Special educational needs and primary initial teacher education: Student learning experiences in school and university college

Trussler, Sarah (2012). Special educational needs and primary initial teacher education: Student learning experiences in school and university college. EdD thesis The Open University.

DOI: https://doi.org/10.21954/ou.ro.0000bfde


This case study follows the learning experiences of 2nd Year initial teacher education (ITE) students during a module on Individual Learning Needs (ILN) and the related school based training placement. Much research has been published on student perceptions of special educational needs (SEN) (Sikes et al, 2007; Cole, 2005; Pearson, 2005) and the ITE process (Nind and Cochrane, 2002; Lambe and Bone, 2006; Jones et al, 2006) or specialist pedagogy (Mitchell, 2008; Norwich and Lewis, 2001) however this research examines their interrelationship. Four themes emerged: how schools define themselves as inclusive; perceptions of SEN; whether specialist pedagogy exists for SEN and how, therefore, higher education institutions should approach ITE.

The student cohort engaged in a Free Association exercise to assess their perceptions of disability and SEN which established a baseline for the developm~nts that followed. The case study includes a focus on four students in two schools who provided deeper insight through their experiences. The impact of the ILN module and school based training were measured in a series of questionnaires, interviews and observations, resulting in a series of recommendations for future ITE development.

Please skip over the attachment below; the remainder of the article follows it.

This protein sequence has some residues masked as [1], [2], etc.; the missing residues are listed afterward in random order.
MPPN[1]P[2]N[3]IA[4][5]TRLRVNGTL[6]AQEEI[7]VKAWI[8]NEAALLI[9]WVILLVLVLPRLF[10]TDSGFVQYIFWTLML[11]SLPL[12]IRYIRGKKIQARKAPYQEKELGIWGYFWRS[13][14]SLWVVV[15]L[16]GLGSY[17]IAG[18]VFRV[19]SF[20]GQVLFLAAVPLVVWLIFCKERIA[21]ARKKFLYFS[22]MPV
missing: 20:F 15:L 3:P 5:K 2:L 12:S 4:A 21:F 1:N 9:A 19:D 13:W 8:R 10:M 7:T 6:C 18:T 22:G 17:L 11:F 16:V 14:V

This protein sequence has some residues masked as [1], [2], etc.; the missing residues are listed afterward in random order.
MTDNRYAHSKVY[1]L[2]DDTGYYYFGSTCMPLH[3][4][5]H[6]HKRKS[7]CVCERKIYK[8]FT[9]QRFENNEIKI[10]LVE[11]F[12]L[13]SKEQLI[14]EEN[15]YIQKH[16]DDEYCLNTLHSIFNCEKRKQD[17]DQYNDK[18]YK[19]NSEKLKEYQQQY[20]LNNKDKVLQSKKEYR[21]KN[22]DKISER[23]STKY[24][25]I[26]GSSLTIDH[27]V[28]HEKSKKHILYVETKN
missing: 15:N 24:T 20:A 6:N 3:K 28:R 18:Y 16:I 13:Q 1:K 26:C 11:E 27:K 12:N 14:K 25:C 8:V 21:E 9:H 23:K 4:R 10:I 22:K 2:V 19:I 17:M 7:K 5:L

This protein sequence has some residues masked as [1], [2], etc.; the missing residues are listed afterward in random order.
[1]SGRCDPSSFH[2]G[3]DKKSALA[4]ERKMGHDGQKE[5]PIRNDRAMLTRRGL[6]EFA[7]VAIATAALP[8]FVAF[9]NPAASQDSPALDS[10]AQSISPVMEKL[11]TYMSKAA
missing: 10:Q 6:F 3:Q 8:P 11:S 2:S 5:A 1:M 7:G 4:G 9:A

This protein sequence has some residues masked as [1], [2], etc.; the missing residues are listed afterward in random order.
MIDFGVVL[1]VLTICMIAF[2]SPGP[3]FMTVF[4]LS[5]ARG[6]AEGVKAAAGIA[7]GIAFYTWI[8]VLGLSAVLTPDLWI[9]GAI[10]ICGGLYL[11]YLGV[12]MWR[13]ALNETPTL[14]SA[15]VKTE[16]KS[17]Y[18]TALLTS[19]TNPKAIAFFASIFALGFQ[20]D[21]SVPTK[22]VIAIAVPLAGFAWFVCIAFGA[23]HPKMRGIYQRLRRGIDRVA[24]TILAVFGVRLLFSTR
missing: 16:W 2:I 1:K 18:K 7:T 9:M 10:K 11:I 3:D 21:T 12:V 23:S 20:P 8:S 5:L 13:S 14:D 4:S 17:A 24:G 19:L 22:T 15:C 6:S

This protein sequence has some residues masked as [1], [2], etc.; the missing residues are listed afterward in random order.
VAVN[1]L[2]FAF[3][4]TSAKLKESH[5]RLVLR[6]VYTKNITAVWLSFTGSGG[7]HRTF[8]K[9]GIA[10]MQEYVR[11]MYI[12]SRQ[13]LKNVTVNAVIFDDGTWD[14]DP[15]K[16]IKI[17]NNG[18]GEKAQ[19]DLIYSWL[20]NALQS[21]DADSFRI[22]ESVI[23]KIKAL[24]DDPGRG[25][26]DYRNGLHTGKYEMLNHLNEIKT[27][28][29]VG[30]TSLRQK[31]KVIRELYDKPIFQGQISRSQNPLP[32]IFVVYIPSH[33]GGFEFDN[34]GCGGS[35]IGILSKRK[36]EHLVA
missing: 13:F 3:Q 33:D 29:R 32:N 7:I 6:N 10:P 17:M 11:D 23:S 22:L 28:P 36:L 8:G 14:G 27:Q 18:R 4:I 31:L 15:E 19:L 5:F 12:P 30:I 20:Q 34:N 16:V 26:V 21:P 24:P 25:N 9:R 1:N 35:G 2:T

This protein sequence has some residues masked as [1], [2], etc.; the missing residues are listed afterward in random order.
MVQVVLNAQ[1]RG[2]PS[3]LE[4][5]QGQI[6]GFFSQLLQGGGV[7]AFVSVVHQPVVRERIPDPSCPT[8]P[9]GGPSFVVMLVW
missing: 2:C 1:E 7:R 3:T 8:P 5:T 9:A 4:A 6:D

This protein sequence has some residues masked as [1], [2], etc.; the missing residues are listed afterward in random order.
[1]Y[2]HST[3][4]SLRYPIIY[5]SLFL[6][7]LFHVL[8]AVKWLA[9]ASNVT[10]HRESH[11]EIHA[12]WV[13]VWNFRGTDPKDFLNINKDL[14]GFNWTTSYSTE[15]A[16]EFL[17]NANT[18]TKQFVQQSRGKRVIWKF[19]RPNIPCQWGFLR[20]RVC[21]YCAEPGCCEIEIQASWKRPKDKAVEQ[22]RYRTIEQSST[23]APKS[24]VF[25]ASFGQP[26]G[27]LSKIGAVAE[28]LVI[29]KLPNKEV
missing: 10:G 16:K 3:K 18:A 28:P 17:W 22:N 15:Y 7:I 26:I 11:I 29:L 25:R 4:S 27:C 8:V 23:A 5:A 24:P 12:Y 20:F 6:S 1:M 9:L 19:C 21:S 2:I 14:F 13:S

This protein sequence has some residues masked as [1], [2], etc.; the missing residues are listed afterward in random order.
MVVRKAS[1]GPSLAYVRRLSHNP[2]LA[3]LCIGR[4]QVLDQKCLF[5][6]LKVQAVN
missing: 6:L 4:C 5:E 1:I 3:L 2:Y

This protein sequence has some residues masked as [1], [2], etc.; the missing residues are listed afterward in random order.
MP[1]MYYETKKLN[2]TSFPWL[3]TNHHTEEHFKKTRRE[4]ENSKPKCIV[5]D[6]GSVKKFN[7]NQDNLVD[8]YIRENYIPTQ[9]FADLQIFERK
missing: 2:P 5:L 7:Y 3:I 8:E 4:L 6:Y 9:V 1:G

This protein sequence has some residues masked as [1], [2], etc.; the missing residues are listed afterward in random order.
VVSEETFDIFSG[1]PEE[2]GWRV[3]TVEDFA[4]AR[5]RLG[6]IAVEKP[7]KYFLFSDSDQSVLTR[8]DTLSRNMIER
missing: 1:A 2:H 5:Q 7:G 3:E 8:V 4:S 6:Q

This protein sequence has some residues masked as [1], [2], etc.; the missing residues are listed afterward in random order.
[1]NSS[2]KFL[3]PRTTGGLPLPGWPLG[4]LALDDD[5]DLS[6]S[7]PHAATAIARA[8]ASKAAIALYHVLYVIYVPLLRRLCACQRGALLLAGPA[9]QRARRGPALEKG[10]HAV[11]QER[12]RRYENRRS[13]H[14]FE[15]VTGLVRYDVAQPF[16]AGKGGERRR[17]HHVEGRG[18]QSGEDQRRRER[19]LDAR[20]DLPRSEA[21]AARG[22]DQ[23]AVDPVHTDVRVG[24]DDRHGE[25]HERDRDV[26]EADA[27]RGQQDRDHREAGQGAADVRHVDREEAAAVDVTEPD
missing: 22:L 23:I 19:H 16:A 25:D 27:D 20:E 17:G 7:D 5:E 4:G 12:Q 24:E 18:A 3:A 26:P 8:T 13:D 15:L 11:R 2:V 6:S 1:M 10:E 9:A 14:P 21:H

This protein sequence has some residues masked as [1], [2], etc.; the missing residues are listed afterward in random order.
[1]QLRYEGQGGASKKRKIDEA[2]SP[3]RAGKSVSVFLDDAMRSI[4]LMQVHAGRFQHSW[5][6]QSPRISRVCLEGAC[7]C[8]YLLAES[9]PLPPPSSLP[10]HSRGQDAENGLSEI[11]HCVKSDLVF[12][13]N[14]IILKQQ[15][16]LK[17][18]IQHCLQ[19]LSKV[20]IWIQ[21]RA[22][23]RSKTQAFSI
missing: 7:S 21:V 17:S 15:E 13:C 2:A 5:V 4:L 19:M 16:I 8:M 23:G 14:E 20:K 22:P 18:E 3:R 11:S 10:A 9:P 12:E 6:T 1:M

Findings include the awareness that students are unable to bridge the barrier between University College and school at this stage. The community of practice that is the inclusive school operates in too alien a fashion for these inexperienced teachers to penetrate. Gaps exist between ethos and practice in schools due to conflicting pressures of personalised learning and bidding for resources for children with SEN and this proves confusing for students who then struggle to apply their emerging perceptions of SEN in their own practice. Student perceptions of a specialism to the teaching of children with SEN is then reinforced, despite the ILN module presenting a 'spectrum of needs' 'spectrum of teaching strategies' approach.

Viewing alternatives

Download history


Public Attention

Altmetrics from Altmetric

Number of Citations

Citations from Dimensions

Item Actions